This is something that went pretty much unnoticed back in February. It stands to reason for all of the nonsense that comes out of Trump’s mouth, there might be some absurdity that was missed the first time around. On this one, Trump makes an accusation he cannot support with evidence. Surprise, surprise.
From The Huffington Post:
President Barack Obama arranged for New York Attorney General Eric Schneiderman to receive a $15,000 donation in exchange for investigating Trump University, Donald Trump alleged in February in comments that were overlooked, likely due to the even more ridiculous and offensive remarks that he was making at the time.
Trump didn’t quite accuse Obama of handing Schneiderman an envelope with $15,000 stuffed in it. Instead, Trump said, Obama appears to have arranged a campaign contribution to Schneiderman from a law firm representing victims of Trump’s scam. (Like Trump’s usual claims, there’s no evidence to support this one.)
“The attorney general of New York meets with Barack Obama in Syracuse,” Trump said at a rally in Bentonville, Arkansas. “The following day he sues me. What they don’t say is, I believe, fifteen thousand or a lot of money was paid to the attorney general by the law firm in California that is suing me.”
This kind of thing is nothing new for Donald Trump. His penchant for telling tall tales with zero evidence is well documented. Naturally, Trump bashed Eric Schneiderman during that same rally:
“All of a sudden the attorney general ― his name is Eric Schneiderman, not respected in New York, doing a terrible job, probably is not electable in New York, but who knows ― and he meets with Obama, gets a campaign contribution, I think, I think it’s fifteen thousand dollars, and all of a sudden, he meets with Obama in, I believe, Syracuse, and the following day or two he brings a lawsuit against me.”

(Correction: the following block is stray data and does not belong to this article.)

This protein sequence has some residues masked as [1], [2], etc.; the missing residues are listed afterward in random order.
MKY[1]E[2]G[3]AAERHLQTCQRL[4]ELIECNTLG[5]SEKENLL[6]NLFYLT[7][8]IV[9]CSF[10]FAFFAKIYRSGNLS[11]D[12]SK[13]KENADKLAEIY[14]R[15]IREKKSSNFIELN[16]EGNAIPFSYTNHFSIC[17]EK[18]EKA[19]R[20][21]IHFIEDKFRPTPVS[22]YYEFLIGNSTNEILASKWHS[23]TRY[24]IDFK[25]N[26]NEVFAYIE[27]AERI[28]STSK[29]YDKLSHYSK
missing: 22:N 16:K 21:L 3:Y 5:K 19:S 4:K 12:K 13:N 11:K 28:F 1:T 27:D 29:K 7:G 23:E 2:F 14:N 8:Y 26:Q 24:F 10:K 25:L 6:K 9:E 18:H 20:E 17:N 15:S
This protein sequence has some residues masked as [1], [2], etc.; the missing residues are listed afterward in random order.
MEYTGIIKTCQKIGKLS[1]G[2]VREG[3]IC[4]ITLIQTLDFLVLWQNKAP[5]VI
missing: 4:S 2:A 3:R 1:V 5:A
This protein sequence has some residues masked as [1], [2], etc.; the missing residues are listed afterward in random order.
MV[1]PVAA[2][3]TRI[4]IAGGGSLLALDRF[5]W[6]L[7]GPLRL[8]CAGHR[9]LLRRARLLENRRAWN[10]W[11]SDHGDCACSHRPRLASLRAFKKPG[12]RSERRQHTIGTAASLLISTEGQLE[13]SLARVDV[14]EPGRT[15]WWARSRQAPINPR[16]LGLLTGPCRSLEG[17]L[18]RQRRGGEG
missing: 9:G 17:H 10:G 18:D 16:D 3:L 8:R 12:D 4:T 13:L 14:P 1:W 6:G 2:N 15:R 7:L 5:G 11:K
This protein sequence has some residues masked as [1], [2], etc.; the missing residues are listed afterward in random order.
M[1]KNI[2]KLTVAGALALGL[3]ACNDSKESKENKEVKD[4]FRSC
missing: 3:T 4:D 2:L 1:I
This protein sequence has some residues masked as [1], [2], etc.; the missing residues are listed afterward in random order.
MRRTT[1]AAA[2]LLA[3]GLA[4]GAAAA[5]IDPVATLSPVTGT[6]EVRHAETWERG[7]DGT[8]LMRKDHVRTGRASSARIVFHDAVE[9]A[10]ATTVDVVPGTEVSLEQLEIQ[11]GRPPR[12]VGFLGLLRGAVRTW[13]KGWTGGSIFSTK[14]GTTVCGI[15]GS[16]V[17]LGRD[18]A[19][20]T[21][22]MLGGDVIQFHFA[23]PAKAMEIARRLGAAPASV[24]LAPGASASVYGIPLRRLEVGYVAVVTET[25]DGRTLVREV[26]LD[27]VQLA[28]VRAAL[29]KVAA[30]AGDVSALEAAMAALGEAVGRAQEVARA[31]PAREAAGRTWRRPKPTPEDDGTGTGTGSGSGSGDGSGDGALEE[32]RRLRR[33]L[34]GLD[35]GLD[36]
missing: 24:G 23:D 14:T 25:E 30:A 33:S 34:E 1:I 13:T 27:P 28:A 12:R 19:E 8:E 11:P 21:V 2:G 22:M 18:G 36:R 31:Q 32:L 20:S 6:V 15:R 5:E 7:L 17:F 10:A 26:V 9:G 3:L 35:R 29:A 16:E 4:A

The meeting in question took place in April. The lawsuit was filed against Trump in August. The contributions to Schneiderman were made by people from several law firms back in 2010:
At the time, Trump wasn’t a candidate for president, Schneiderman wasn’t attorney general and Gonzalo Curiel wasn’t the judge in the case. In fact, Curiel wouldn’t be appointed to the federal bench until 2012, two years after Trump’s case got underway in California.
But somehow, Trump was still able to tie all of this together in one neat little conspiracy. What’s worse is, his hard core supporters believe every word and will ferociously defend him no matter how obvious it is, he’s lying.
Here’s the best part:
Trump’s charge is also a useful window into how he perceives the judiciary. Six months after Schneiderman filed suit against Trump in 2013, Trump filed a complaint accusing the attorney general of shaking Trump down for campaign contributions.
Revealed in the complaint was that Trump himself had donated $12,500 to Schneiderman’s campaign in 2010, more than either of the lawyers who Trump accused of trying to buy the attorney general.
Another instance of Trump donating tends of thousands to a fellow Democrat? Say it isn’t so! For anybody who is thinking rationally, Trump’s attacks on Schneiderman ring hollow, having more to do with being sued by him than anything else. To Trump, a slight (even perceived) is all it takes to turn a person into an enemy. Trump’s silly conspiracy theories just make it easier for on-the-fence voters to jump over to Hillary’s side.